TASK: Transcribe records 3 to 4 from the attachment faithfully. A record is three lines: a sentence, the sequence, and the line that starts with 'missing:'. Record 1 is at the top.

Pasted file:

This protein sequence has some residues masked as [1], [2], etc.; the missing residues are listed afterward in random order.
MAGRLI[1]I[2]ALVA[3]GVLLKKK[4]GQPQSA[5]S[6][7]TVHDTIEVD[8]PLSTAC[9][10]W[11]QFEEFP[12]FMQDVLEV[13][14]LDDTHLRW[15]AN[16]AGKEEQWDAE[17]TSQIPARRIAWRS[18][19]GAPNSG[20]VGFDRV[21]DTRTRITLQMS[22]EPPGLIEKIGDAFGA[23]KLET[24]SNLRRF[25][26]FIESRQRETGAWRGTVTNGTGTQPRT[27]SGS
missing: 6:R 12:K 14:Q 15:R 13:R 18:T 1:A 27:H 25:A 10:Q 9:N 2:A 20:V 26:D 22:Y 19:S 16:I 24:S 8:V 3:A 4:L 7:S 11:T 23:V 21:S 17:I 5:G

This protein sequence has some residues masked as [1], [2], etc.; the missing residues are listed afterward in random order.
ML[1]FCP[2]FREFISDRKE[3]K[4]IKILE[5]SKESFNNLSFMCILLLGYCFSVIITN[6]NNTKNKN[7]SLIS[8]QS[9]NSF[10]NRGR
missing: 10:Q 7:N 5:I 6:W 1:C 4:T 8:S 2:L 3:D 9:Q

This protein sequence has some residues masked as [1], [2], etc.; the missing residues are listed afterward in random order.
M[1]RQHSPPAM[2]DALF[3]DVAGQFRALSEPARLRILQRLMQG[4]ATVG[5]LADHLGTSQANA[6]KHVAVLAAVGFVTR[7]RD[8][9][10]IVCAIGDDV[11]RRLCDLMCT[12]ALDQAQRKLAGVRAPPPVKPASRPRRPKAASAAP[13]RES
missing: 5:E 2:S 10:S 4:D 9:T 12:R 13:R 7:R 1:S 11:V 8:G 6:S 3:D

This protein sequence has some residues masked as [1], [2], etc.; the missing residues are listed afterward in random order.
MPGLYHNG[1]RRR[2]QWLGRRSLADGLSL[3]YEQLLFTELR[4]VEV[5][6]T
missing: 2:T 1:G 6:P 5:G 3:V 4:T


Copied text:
This protein sequence has some residues masked as [1], [2], etc.; the missing residues are listed afterward in random order.
M[1]RQHSPPAM[2]DALF[3]DVAGQFRALSEPARLRILQRLMQG[4]ATVG[5]LADHLGTSQANA[6]KHVAVLAAVGFVTR[7]RD[8][9][10]IVCAIGDDV[11]RRLCDLMCT[12]ALDQAQRKLAGVRAPPPVKPASRPRRPKAASAAP[13]RES
missing: 5:E 2:S 10:S 4:D 9:T 12:R 13:R 7:R 1:S 11:V 8:G 6:S 3:D

This protein sequence has some residues masked as [1], [2], etc.; the missing residues are listed afterward in random order.
MPGLYHNG[1]RRR[2]QWLGRRSLADGLSL[3]YEQLLFTELR[4]VEV[5][6]T
missing: 2:T 1:G 6:P 5:G 3:V 4:T